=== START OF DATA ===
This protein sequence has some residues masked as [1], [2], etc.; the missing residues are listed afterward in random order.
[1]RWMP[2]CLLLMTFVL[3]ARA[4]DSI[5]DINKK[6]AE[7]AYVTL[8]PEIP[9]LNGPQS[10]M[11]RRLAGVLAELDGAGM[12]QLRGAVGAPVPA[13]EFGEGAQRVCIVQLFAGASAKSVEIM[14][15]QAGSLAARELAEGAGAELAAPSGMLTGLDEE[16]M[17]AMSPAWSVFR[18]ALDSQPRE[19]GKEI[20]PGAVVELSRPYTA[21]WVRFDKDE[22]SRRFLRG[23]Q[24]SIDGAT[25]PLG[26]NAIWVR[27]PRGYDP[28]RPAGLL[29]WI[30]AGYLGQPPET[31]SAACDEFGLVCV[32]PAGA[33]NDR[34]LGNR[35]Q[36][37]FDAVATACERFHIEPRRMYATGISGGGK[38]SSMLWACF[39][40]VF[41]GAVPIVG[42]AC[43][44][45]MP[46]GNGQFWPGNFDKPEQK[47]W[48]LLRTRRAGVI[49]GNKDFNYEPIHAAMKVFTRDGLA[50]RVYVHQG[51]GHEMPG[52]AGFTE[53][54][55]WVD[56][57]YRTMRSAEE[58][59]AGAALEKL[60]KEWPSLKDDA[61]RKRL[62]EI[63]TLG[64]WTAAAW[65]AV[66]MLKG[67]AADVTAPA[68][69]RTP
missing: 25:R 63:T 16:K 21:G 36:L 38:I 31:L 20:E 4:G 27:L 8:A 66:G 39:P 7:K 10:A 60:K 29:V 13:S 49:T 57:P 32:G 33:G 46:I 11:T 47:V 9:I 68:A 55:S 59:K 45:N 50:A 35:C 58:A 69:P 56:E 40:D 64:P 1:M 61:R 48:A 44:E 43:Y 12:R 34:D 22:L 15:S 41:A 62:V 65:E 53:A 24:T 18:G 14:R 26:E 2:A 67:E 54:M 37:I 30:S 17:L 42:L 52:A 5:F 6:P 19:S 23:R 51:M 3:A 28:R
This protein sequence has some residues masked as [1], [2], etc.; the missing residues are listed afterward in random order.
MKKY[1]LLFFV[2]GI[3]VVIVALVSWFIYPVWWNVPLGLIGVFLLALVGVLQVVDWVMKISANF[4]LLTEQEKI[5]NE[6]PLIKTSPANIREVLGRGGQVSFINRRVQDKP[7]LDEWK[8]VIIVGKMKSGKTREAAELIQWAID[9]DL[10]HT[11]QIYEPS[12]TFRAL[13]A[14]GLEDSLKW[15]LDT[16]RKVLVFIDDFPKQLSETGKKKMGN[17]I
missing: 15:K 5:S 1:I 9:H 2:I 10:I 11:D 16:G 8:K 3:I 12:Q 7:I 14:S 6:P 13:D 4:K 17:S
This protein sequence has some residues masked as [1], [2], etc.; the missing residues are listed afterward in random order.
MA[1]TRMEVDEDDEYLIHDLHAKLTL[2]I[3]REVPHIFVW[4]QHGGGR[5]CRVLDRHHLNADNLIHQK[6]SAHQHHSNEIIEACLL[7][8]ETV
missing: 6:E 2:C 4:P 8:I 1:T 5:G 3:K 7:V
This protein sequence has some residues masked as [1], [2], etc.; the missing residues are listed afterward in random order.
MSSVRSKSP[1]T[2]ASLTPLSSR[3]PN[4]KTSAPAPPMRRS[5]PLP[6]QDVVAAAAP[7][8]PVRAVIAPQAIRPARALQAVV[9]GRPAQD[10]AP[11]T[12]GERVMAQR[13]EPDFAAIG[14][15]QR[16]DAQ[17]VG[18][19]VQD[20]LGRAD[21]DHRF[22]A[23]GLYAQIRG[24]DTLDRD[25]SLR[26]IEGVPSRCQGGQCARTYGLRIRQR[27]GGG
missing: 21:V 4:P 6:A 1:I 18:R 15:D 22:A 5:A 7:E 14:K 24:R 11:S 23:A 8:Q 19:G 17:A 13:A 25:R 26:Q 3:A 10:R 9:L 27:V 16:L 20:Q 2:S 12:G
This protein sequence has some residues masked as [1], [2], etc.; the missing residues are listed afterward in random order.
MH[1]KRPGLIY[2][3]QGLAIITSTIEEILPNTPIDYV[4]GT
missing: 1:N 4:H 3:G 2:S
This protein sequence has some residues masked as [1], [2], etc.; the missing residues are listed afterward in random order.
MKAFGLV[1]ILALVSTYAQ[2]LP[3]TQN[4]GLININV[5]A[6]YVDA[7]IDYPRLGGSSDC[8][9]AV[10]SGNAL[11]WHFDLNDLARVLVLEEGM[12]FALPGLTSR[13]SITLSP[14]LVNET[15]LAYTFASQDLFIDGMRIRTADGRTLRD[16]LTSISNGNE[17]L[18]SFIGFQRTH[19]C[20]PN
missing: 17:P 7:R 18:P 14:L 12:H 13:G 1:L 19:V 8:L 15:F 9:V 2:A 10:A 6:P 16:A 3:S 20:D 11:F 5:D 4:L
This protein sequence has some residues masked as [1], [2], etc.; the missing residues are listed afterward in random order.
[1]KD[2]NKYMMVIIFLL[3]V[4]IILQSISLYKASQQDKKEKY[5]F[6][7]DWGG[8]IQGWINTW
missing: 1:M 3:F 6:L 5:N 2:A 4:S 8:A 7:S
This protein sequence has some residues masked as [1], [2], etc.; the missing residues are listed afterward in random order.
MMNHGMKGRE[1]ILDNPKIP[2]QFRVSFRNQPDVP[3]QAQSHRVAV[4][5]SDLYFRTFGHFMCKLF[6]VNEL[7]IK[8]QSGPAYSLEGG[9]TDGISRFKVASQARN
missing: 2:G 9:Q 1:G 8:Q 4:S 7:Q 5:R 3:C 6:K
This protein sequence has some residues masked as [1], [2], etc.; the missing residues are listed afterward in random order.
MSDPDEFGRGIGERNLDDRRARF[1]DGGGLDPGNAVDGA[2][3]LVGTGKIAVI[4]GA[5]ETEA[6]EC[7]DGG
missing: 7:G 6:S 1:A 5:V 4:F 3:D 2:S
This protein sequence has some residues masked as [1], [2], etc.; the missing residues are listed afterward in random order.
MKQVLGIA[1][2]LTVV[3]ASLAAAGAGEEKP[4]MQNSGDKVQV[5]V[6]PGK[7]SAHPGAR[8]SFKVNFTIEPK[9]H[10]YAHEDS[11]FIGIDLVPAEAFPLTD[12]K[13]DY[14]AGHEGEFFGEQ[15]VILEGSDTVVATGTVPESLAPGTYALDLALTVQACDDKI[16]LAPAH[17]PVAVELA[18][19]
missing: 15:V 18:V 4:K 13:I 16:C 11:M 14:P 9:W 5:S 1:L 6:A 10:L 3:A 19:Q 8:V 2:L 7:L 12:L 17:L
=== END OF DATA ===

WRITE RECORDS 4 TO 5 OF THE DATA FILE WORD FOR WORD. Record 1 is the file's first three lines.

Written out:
This protein sequence has some residues masked as [1], [2], etc.; the missing residues are listed afterward in random order.
MSSVRSKSP[1]T[2]ASLTPLSSR[3]PN[4]KTSAPAPPMRRS[5]PLP[6]QDVVAAAAP[7][8]PVRAVIAPQAIRPARALQAVV[9]GRPAQD[10]AP[11]T[12]GERVMAQR[13]EPDFAAIG[14][15]QR[16]DAQ[17]VG[18][19]VQD[20]LGRAD[21]DHRF[22]A[23]GLYAQIRG[24]DTLDRD[25]SLR[26]IEGVPSRCQGGQCARTYGLRIRQR[27]GGG
missing: 21:V 4:P 6:A 1:I 18:R 15:D 22:A 5:A 7:E 14:K 24:R 11:S 23:A 8:Q 19:G 17:A 13:A 25:R 26:Q 3:A 10:R 9:L 27:V 16:L 20:Q 2:S 12:G
This protein sequence has some residues masked as [1], [2], etc.; the missing residues are listed afterward in random order.
MH[1]KRPGLIY[2][3]QGLAIITSTIEEILPNTPIDYV[4]GT
missing: 1:N 4:H 3:G 2:S